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Echolyn - Mei CD (album) cover

MEI

Echolyn

 

Symphonic Prog

4.13 | 244 ratings

From Progarchives.com, the ultimate progressive rock music website

Tony R
Special Collaborator
Honorary Collaborator / Retired Admin
4 stars With Echolyn's "Mei" we are taken along on a musical journey,which echoes the twists and turns of the highway and reflects the changing landscape and the mood of the "pilgrim". Brimming with metaphor (the path to enlightenment,love and loss) the album can be seen as a single 50 minute piece or 9 shorter vignettes-that is; one long journey of discovery or 9 episodes that complete the whole.However such is the skill of the composers that the themes float in and out and the symphonic feel to the album makes the 50 minutes fly by.Whilst the biographic blurb mentions Dante and Kerouac,it is the sweeping epic works of author John Dos Passos and composer Philip Glass that spring most readily to my mind.

The piece starts with an almost pastoral feel (in fact,I find echoes of Beethoven's Pastoral Symphony in the mood of the piece) interrupted by some of the most poignant lyrics I have ever heard:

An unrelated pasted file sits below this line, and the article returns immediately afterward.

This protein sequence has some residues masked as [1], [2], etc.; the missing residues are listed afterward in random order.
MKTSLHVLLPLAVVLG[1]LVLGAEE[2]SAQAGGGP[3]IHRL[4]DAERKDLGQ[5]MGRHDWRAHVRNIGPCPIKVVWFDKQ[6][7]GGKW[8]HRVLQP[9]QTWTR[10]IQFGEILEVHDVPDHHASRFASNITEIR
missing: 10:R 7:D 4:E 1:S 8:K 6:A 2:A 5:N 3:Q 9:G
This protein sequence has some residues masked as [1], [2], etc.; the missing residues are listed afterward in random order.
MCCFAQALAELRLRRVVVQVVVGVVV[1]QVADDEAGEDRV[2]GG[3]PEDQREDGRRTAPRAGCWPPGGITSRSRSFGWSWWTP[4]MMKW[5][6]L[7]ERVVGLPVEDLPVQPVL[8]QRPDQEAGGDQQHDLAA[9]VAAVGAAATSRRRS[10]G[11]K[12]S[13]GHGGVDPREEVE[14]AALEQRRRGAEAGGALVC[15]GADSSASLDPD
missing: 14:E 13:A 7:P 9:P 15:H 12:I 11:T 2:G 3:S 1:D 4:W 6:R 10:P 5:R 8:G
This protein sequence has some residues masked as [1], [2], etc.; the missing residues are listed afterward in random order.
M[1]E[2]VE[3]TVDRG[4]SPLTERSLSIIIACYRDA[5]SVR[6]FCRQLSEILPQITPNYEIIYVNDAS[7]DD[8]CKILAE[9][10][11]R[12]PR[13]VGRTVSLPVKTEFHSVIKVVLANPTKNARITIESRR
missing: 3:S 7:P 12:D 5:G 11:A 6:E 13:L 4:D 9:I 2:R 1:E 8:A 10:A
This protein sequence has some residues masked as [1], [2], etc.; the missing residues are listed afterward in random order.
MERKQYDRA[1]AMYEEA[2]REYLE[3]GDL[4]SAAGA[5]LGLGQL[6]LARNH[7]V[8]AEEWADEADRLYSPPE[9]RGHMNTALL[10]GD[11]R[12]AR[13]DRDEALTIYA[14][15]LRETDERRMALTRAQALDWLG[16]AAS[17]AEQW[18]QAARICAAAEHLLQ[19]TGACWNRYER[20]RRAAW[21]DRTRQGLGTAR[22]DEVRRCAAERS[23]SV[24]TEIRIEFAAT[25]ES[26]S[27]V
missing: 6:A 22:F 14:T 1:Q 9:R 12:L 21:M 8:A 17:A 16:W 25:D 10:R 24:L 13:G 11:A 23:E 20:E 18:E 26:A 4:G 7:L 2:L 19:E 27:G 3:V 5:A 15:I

"We share more than the end A tragic blend of cocktails with a kiss My love grows anxious Waiting for the cure - picking sores We were careless To be taken by such misery That tastes of violence - the saints are silent God won't perform here anymore"

And away we go on a roller-coaster ride of angst-ridden,bombastic pieces interspersed with more delicate,introspective interludes. Musically, this is their most diverse album to date,featuring guest performers playing an assortment of woodwind,percussion and strings.I hear Gentle Giant,but not as prominent as in previous albums-this is a band at the height of its powers and less self-conscious of its influences. GSYBE,ELP,Yes and Genesis seem to prick the edges of my subconscious when I listen,but musically this is as strong and diverse as any of those. This is modern progressive rock at it's best;symphonic but street-wise,arty but accessible.That's not to say it is aimed at any commercial market-when I say "accessible" I mean relatively for a single piece of 50 minutes length! Is it a masterpiece of Progressive rock? Maybe,maybe not (very close) but it deserves your full attention.

Tony R | 4/5 |

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